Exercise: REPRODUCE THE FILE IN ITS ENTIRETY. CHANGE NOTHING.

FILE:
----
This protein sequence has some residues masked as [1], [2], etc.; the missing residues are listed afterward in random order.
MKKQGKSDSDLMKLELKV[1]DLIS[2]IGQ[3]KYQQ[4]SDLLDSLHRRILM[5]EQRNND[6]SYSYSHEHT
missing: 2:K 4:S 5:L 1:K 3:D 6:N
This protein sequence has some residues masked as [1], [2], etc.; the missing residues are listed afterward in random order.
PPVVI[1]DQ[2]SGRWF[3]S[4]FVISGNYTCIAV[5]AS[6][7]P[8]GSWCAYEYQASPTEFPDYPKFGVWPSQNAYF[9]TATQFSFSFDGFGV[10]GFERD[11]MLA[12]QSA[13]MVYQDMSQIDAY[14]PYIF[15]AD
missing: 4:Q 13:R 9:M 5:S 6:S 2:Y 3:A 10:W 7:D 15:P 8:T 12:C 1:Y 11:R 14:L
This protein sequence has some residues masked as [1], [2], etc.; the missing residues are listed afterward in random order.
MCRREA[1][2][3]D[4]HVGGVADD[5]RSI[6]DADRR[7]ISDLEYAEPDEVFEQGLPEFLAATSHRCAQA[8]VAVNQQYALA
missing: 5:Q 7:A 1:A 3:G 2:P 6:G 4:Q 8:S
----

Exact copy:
This protein sequence has some residues masked as [1], [2], etc.; the missing residues are listed afterward in random order.
MKKQGKSDSDLMKLELKV[1]DLIS[2]IGQ[3]KYQQ[4]SDLLDSLHRRILM[5]EQRNND[6]SYSYSHEHT
missing: 2:K 4:S 5:L 1:K 3:D 6:N
This protein sequence has some residues masked as [1], [2], etc.; the missing residues are listed afterward in random order.
PPVVI[1]DQ[2]SGRWF[3]S[4]FVISGNYTCIAV[5]AS[6][7]P[8]GSWCAYEYQASPTEFPDYPKFGVWPSQNAYF[9]TATQFSFSFDGFGV[10]GFERD[11]MLA[12]QSA[13]MVYQDMSQIDAY[14]PYIF[15]AD
missing: 4:Q 13:R 9:M 5:S 6:S 2:Y 3:A 10:W 7:D 15:P 8:T 12:C 1:Y 11:R 14:L
This protein sequence has some residues masked as [1], [2], etc.; the missing residues are listed afterward in random order.
MCRREA[1][2][3]D[4]HVGGVADD[5]RSI[6]DADRR[7]ISDLEYAEPDEVFEQGLPEFLAATSHRCAQA[8]VAVNQQYALA
missing: 5:Q 7:A 1:A 3:G 2:P 6:G 4:Q 8:S